‘The Simpsons’ Predict Donald Trump’s Viral Glowing Orb Photo In Fake Meme

By Erica Abbott


A meme purportedly predicting President Donald Trump’s viral glowing orb photo in Saudi Arabia is fake. While numerous internet rumors have claimed that “The Simpsons” have magical fortune-telling powers, the glowing orb meme is just another example of the animated series spoofing an event that has already happened.

According to Snopes, the fake meme made its way around social media in the days following Trump’s meeting with King Salman of Saudi Arabia and Egyptian President Abdel Fattah el-Sisi last month. “This Simpsons cartoon aired 15 years ago in 2002 the actual photo was taken last month…somebody explain this shit to me,” the captions reads. Those who were unaware that “The Simpsons” clip did not actually air 15 years ago were mystified by the false comparison image, which garnered more than 16,000 shares.

As can be seen below, the photo of the world leaders touching the glowing orb is real and was taken May 21, 2017, in Saudi Arabia. According to the New York Times, the photo was snapped at the opening of a new Global Center for Combating Extremist Ideology in Riyadh. And while the internet had plenty of theories as to what the glowing orb represented, its meaning was actually very simple: “Its purpose appeared to be decorative,” the Times reported.

@KingSalman and @POTUS inaugurate The Global Center for Combatting Extremist Ideology in Riyadh. #RiyadhSummit pic.twitter.com/do6cFL7wBW

— Saudi Embassy (@SaudiEmbassyUSA) May 21, 2017

“The Simpsons” video, on the other hand, did not air 15 years before the eerie photo was taken, but rather five days after the photo was taken. The video posted to “The Simpsons” Facebook page has been viewed more than 4 million times and parodies Trump, who asks the ghost of Richard Nixon for advice about former FBI Director James Comey. In the first few seconds of the video, the photo of Trump touching the glowing orb can be seen hanging on the wall. The animated series was simply spoofing the real-life event, not predicting it since the photo had already been taken at the time of the video’s debut.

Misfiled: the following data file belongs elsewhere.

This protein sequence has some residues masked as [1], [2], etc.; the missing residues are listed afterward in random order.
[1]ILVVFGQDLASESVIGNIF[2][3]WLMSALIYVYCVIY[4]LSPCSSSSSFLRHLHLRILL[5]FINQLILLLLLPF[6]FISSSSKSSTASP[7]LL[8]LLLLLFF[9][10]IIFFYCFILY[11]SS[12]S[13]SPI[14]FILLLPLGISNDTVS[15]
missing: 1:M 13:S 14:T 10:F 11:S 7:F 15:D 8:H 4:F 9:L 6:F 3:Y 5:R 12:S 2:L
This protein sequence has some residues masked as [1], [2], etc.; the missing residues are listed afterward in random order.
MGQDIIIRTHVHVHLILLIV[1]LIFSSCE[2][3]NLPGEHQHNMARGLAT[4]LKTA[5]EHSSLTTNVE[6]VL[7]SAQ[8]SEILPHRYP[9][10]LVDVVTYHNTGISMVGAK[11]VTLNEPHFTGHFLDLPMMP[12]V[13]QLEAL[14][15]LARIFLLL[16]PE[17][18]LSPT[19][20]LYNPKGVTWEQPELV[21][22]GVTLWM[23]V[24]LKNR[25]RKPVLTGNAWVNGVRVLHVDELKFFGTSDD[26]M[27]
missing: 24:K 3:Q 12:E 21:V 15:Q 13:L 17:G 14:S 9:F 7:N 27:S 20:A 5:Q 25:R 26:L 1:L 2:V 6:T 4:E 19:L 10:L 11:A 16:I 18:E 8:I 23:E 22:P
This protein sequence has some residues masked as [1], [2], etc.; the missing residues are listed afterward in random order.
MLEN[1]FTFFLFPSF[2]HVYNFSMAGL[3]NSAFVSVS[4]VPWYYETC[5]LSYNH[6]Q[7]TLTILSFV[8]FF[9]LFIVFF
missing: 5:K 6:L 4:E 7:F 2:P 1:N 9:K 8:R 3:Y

This is far from the first time the internet has falsely claimed that “The Simpsons” magically predicted something. Other fake memes have claimed that “The Simpsons” predicted Trump’s presidency, foretold the president’s death and anticipated the outcome of Super Bowl 51. There was no truth to any of the prediction memes, though the show did partially foretell Lady Gaga’s Super Bowl halftime performance.

Here are some examples of people sharing the fake meme on social media:

Social Media Shares Fake Meme about “The Simpsons” Predicting Trump’s Glowing Orb Photo

The simpsons been warning us pic.twitter.com/0gFvdcpm8o

— MMD (@GGEDLO) June 2, 2017

Do you find this strange trump with the King of Saudi at a opening of a orb centre simpsons the same can’t find out when cartoon came out ? pic.twitter.com/CIdvT0AZv5

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Source:: Business 2 Community

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